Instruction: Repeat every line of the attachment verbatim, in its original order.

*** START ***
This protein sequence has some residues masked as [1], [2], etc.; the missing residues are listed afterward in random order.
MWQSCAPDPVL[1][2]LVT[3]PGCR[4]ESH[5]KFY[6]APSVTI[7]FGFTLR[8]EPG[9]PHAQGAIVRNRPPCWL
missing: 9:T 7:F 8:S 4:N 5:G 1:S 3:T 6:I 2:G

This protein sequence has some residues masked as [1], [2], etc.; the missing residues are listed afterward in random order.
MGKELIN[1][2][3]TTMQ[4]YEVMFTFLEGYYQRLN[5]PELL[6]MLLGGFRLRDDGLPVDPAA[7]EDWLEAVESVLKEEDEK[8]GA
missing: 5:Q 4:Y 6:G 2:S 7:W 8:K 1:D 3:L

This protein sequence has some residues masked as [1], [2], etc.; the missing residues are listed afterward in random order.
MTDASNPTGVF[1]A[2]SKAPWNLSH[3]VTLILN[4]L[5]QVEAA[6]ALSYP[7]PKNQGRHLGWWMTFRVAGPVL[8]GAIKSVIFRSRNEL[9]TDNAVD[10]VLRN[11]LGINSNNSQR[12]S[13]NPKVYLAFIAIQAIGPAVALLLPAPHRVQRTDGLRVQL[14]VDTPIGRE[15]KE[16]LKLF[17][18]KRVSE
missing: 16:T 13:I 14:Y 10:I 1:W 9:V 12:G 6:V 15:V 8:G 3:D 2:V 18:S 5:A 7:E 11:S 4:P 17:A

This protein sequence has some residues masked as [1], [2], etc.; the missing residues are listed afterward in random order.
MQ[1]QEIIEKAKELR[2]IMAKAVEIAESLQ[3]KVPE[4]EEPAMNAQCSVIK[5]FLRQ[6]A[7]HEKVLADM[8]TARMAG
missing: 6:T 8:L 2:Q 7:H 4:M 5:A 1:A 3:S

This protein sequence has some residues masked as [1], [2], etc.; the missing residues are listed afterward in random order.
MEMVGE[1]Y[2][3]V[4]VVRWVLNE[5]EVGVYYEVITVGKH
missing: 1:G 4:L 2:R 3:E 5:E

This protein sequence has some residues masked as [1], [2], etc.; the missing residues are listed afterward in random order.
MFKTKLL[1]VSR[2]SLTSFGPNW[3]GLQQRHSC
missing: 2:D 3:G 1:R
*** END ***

This protein sequence has some residues masked as [1], [2], etc.; the missing residues are listed afterward in random order.
MWQSCAPDPVL[1][2]LVT[3]PGCR[4]ESH[5]KFY[6]APSVTI[7]FGFTLR[8]EPG[9]PHAQGAIVRNRPPCWL
missing: 9:T 7:F 8:S 4:N 5:G 1:S 3:T 6:I 2:G

This protein sequence has some residues masked as [1], [2], etc.; the missing residues are listed afterward in random order.
MGKELIN[1][2][3]TTMQ[4]YEVMFTFLEGYYQRLN[5]PELL[6]MLLGGFRLRDDGLPVDPAA[7]EDWLEAVESVLKEEDEK[8]GA
missing: 5:Q 4:Y 6:G 2:S 7:W 8:K 1:D 3:L

This protein sequence has some residues masked as [1], [2], etc.; the missing residues are listed afterward in random order.
MTDASNPTGVF[1]A[2]SKAPWNLSH[3]VTLILN[4]L[5]QVEAA[6]ALSYP[7]PKNQGRHLGWWMTFRVAGPVL[8]GAIKSVIFRSRNEL[9]TDNAVD[10]VLRN[11]LGINSNNSQR[12]S[13]NPKVYLAFIAIQAIGPAVALLLPAPHRVQRTDGLRVQL[14]VDTPIGRE[15]KE[16]LKLF[17][18]KRVSE
missing: 16:T 13:I 14:Y 10:I 1:W 9:V 12:G 6:V 15:V 8:G 3:D 2:V 18:S 5:A 7:E 11:S 4:P 17:A

This protein sequence has some residues masked as [1], [2], etc.; the missing residues are listed afterward in random order.
MQ[1]QEIIEKAKELR[2]IMAKAVEIAESLQ[3]KVPE[4]EEPAMNAQCSVIK[5]FLRQ[6]A[7]HEKVLADM[8]TARMAG
missing: 6:T 8:L 2:Q 7:H 4:M 5:A 1:A 3:S

This protein sequence has some residues masked as [1], [2], etc.; the missing residues are listed afterward in random order.
MEMVGE[1]Y[2][3]V[4]VVRWVLNE[5]EVGVYYEVITVGKH
missing: 1:G 4:L 2:R 3:E 5:E

This protein sequence has some residues masked as [1], [2], etc.; the missing residues are listed afterward in random order.
MFKTKLL[1]VSR[2]SLTSFGPNW[3]GLQQRHSC
missing: 2:D 3:G 1:R